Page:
Case Research in Public Management

Case Research in Public Management

Case Research in Public Management

Case Research in Public Management


Highly readable and non-technical, this handbook is designed to help students and non-profit managers gain a working knowledge of the principles and practices of conducting qualitative case study research in public organizations. This book is a motherload of practical and comprehensive guidance to planning, conducting, analyzing, and reporting case research project findings. McNabb begins with a detailed rationale for the use of the case research approach in public administration, non-profit organizations, and political science. Then it provides step-by-step instructions on how to conduct single-case, multi-case, and meta-analysis research, with guidelines on organizing and writing the case report. Case Research in Public Management also includes many examples of case studies in a wide range of important topics in public administration, including performance management, sustainable government, technology management, security issues, emergency and disaster management, social and health services, infrastructure, public transportation, and transforming the work of government.


The essence of a case study is that its aim is to illuminate a decision
or set of decisions and to understand why they were taken, and how
they were implemented and with what result

—Sally A. Kydd, 1999

The once strong belief in the relevance of public administration and its ability to make a significant contribution toward the resolution of increasingly complex, often global in scope, problems of governance has come into question among scholars and practitioners. One of the reasons for this is that public administration has historically focused on domestic governance issues. This meant it dealt with problems of management in organizations from the smallest special noxious-weed or mosquito-abatement district to very large national agencies like the Department of Defense and global organizations such as NATO or the United Nations.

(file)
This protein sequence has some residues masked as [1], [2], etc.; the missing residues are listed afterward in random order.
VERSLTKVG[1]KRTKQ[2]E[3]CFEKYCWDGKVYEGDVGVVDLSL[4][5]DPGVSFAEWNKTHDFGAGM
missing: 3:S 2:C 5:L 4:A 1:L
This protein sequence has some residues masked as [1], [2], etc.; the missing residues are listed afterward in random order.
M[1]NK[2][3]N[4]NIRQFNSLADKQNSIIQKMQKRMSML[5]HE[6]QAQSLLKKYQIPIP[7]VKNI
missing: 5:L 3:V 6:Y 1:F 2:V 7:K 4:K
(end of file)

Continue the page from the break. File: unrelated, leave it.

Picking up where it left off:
A fundamental goal for research in public administration has been to make local government more effective and national government more efficient, regardless of the nation within which the government is located. The literature of the discipline clearly supports this view. However, the very nature of the globalization of governance has made it necessary for the discipline to expand its focus to include greater attention upon challenges and issues that extend across national borders and which require cross-border cooperation and collaboration (Brinkerhoff 2002). The case research method may be ideally suited to the study and analysis of these situations.

The case study has a long history of use in research in applied public organization and management. However, for some researchers in the social and administrative sciences (including public administration and political science), the case research method long remained somewhat a subject of derision. The method was discounted as inappropriate for serious research or simply ignored, or often shrugged off as “not real science.” This may be because not everyone understands what case research is, what it is good for—and what it is not. Despite the belief that case research survives in what Gerring (2004, 341) described as . . .

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